Here’s my new record that I recorded with Ben Singer and Laura Jane Vincent and Renee Arozqueta. I hope you like it, and I hope you’re alright. Black Lives Matter. https://www.youtube.com/playlist?list=OLAK5uy_nfC3TKugThujwbLF5xTNW90BZptOrZDQA
This year has been flying by. It’s almost Inktober and I can’t believe it. My manager is really upset that I haven’t posted more drawings here, but she’ll be fine. There are more drawings on Instagram of course, and I’ve been busy with music- lots of music. New songs at last, and new recordings. Two separate recordings happening in two different towns.
But it’s almost Inktober, and I’m really looking forward to it. I’m even gonna organize my desk.
But hey- check it out, you can type my name into Google and find my songs now. Recorded last year at Lazy Dog Recordings with Jeff Wysosky.
I really haven’t written a blog. I usually find myself quite busy playing music, hosting a weekly open mic, hosting a weekly radio show, rehearsing with bands, playing shows, and trying to eat food and have a drink and a smoke every now and then.
Music has been a part of my life for as long as I can remember. My mother plays piano and sings beautifully, so I was exposed to that loveliness. She loved playing Beatles records, as well as Bob Dylan, Arlo Guthrie, and Melanie. Later came Pink Floyd. All of these records got into my brain whether I liked it or not.
As I grew a little older, I wanted to play music. I probably should have just learned piano from my mother, but instead, at 8 years old, my folks bought me a cheap electric guitar and a small practice amp. I loved Michael Jackson and Prince and Def Leppard, and I wanted to play electric guitar. I took lessons from some loser at a music store. I only call him a loser because in one year of lessons, I was on the B string. Two strings in a YEAR. No chords. Not a single chord. Just picking out Twinkle Twinkle Little Star, and the like, on those two high strings.
He was taking advantage of my parent’s very small amount of money, and my 8 year old naïveté. I quit.
I would next move to the snare drum, but eventually went back to the guitar- and I’ve never really left.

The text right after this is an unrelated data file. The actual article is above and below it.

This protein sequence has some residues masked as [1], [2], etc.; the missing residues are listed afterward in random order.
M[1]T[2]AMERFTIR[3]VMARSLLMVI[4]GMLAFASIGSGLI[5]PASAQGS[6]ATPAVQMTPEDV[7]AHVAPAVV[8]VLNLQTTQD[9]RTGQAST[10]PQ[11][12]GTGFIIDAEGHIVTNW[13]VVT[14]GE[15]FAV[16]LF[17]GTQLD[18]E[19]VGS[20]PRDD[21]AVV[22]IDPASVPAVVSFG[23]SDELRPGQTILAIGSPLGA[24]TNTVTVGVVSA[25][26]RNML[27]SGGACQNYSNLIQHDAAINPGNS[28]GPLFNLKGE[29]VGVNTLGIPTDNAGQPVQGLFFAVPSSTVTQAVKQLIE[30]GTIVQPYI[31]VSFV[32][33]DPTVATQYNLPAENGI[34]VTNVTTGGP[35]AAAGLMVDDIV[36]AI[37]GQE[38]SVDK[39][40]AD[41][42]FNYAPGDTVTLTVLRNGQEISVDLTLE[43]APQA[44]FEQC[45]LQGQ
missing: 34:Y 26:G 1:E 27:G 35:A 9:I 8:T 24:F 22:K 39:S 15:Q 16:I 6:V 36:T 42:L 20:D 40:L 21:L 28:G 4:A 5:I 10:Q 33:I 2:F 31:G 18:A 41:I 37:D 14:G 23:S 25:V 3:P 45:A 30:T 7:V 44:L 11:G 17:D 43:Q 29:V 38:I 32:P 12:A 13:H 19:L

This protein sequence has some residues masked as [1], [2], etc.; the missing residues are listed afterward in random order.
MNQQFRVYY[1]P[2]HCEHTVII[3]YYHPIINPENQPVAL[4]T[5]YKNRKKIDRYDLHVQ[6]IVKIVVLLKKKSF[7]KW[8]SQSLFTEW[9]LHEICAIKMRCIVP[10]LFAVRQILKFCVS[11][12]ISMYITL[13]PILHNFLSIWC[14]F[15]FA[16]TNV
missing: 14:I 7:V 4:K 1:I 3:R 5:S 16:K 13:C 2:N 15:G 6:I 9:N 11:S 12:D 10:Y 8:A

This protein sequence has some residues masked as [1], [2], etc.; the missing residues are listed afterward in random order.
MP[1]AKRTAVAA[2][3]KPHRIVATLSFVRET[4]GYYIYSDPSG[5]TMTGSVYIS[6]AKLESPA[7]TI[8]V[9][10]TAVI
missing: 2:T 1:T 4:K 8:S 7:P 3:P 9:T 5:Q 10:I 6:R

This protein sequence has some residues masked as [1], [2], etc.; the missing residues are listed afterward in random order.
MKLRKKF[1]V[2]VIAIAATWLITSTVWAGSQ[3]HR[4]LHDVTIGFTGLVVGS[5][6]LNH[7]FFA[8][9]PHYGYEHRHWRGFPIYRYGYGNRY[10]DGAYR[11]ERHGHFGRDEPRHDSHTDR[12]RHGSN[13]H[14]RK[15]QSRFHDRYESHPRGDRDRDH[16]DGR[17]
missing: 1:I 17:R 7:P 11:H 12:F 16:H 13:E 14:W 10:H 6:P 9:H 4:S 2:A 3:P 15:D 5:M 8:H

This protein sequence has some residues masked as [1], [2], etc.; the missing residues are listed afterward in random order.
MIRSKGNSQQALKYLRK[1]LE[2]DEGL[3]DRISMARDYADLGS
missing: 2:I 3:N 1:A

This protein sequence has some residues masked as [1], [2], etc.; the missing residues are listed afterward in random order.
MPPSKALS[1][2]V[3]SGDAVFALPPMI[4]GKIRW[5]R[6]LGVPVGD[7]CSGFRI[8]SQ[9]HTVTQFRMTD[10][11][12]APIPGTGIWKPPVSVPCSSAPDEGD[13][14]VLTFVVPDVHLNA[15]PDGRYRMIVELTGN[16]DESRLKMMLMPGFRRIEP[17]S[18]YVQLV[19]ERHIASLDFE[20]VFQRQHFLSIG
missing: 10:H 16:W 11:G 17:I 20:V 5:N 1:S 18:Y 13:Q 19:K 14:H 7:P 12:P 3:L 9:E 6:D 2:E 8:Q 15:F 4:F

I honestly can’t remember why I decided to move to snare drum, but the first thing that comes to mind is The Muppets drum kit I had when I was 6 or 7. I don’t have many memories of actually playing those drums, but I have one vivid recollection of my red haired neighbor, Sarah, sitting behind the kit while I stood and watched her bang away in a non rythmic fashion. Smashing around wildly, hair flying around. It was the first time I was interested in girls.
I joined the band at school and took up the snare drum. Sort of. I learned to read the sheets, and practiced away on my little drum pad. It was a wooden one, with the rubber pad on the top. The Star Spangled banner was one I distinctly remember, as that big fib of a song was the reason I quit playing snare drum four or five months into it.
See, the reason I said that I sort of played snare drum, is because I didn’t. Only the two best players used the actual drum. The other six kids were silently playing on the muted pads. I made a huge mistake when we performed our national anthem, and quickly realized no one could hear a single thing I was playing. I practiced evening after evening for a week or so to play that song with all the cool rolls. After my mistake at the performance, and realizing that no could hear a thing I was doing, I was just banging on the pad like a gorilla.
Then I quit playing, or not playing, the snare drum in the school band.
I will learn patience eventually.
Pictured : The Fumblemuckers. Photo by Donna Smith, Crossover Productions.